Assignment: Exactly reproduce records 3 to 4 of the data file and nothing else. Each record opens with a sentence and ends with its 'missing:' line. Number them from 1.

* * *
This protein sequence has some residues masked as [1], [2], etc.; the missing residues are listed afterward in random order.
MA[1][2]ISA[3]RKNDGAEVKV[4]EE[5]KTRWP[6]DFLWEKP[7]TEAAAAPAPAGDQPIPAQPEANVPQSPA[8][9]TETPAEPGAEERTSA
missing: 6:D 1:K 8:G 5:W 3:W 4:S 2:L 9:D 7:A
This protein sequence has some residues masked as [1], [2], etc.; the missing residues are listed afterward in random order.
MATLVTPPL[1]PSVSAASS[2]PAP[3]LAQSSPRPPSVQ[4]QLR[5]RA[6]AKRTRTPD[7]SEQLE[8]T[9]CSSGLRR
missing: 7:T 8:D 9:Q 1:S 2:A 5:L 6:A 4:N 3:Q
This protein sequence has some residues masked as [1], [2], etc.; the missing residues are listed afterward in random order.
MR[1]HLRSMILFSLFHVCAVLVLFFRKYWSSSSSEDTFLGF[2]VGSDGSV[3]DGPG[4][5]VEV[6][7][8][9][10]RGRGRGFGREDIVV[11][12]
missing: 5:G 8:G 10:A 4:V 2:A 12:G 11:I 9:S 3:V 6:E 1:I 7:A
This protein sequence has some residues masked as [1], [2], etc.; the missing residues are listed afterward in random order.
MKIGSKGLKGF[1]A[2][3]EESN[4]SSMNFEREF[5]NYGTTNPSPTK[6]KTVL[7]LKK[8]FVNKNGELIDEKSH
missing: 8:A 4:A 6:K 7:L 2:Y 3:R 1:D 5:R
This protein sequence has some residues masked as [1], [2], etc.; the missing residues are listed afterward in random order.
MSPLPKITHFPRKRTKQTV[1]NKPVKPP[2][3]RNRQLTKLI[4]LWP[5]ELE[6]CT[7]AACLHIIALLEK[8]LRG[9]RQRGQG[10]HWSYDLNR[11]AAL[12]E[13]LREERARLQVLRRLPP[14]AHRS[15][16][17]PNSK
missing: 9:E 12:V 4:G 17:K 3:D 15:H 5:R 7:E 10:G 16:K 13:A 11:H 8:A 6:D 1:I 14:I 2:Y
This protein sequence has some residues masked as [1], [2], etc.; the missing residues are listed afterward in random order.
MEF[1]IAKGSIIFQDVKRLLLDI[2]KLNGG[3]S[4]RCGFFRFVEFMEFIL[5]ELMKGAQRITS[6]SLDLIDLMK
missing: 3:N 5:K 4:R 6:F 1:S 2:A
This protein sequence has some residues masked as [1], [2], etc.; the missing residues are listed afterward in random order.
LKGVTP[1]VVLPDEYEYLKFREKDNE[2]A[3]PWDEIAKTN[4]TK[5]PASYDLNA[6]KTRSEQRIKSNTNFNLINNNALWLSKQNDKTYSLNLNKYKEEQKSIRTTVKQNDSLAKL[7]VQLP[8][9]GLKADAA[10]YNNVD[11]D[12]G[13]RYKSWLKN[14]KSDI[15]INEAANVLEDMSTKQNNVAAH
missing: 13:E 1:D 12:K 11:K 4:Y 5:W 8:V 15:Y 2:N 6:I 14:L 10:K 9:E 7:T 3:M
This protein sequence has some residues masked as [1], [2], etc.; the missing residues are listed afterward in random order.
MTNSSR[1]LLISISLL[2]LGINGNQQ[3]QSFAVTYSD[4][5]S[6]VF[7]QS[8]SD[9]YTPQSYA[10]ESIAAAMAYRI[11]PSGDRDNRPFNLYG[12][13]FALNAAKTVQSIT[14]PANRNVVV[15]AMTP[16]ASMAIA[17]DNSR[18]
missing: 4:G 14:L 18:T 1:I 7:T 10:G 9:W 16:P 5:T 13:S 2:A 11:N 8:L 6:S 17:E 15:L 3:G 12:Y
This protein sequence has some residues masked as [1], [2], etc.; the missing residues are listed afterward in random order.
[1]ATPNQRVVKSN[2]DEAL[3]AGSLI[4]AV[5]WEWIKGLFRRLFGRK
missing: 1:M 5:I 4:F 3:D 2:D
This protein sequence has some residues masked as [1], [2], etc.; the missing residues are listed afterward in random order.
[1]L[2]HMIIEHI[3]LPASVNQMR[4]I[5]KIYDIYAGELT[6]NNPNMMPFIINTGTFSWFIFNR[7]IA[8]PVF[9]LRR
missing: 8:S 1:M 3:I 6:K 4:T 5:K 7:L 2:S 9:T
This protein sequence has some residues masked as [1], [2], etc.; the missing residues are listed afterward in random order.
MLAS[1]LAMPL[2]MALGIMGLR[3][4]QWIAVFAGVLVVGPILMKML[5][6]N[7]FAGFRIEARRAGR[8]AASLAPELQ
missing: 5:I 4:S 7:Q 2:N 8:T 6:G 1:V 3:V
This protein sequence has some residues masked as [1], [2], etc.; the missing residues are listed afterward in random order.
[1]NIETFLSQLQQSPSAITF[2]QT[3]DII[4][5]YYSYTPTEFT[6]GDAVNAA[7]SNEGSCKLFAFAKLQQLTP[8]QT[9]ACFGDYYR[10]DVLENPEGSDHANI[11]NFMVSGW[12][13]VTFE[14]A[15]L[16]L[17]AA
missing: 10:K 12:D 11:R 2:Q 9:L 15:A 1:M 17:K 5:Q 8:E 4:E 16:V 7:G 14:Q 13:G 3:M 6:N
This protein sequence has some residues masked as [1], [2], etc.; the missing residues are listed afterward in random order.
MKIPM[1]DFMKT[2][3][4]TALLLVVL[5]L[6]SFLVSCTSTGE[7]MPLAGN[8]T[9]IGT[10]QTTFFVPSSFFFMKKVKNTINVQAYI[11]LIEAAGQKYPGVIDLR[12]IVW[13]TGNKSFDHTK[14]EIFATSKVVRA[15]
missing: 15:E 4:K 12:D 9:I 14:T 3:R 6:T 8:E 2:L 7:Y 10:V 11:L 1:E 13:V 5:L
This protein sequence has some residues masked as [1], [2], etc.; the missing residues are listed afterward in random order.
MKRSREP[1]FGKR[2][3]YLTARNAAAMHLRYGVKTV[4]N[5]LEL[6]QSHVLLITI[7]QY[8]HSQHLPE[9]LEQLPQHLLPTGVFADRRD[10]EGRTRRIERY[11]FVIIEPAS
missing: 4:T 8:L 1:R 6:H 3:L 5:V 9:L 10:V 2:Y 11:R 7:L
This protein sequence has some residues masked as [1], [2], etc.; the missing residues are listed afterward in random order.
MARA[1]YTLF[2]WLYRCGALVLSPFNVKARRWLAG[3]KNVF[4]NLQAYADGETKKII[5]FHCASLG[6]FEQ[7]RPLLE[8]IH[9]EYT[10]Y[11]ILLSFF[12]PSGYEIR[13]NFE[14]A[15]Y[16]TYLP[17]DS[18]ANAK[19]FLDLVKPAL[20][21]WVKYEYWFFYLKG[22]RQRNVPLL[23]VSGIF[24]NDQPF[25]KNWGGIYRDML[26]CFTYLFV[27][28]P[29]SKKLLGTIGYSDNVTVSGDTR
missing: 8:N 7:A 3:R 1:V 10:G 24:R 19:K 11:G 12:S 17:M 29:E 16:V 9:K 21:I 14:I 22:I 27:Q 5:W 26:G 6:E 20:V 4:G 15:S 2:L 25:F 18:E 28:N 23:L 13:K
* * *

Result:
This protein sequence has some residues masked as [1], [2], etc.; the missing residues are listed afterward in random order.
MR[1]HLRSMILFSLFHVCAVLVLFFRKYWSSSSSEDTFLGF[2]VGSDGSV[3]DGPG[4][5]VEV[6][7][8][9][10]RGRGRGFGREDIVV[11][12]
missing: 5:G 8:G 10:A 4:V 2:A 12:G 11:I 9:S 3:V 6:E 1:I 7:A
This protein sequence has some residues masked as [1], [2], etc.; the missing residues are listed afterward in random order.
MKIGSKGLKGF[1]A[2][3]EESN[4]SSMNFEREF[5]NYGTTNPSPTK[6]KTVL[7]LKK[8]FVNKNGELIDEKSH
missing: 8:A 4:A 6:K 7:L 2:Y 3:R 1:D 5:R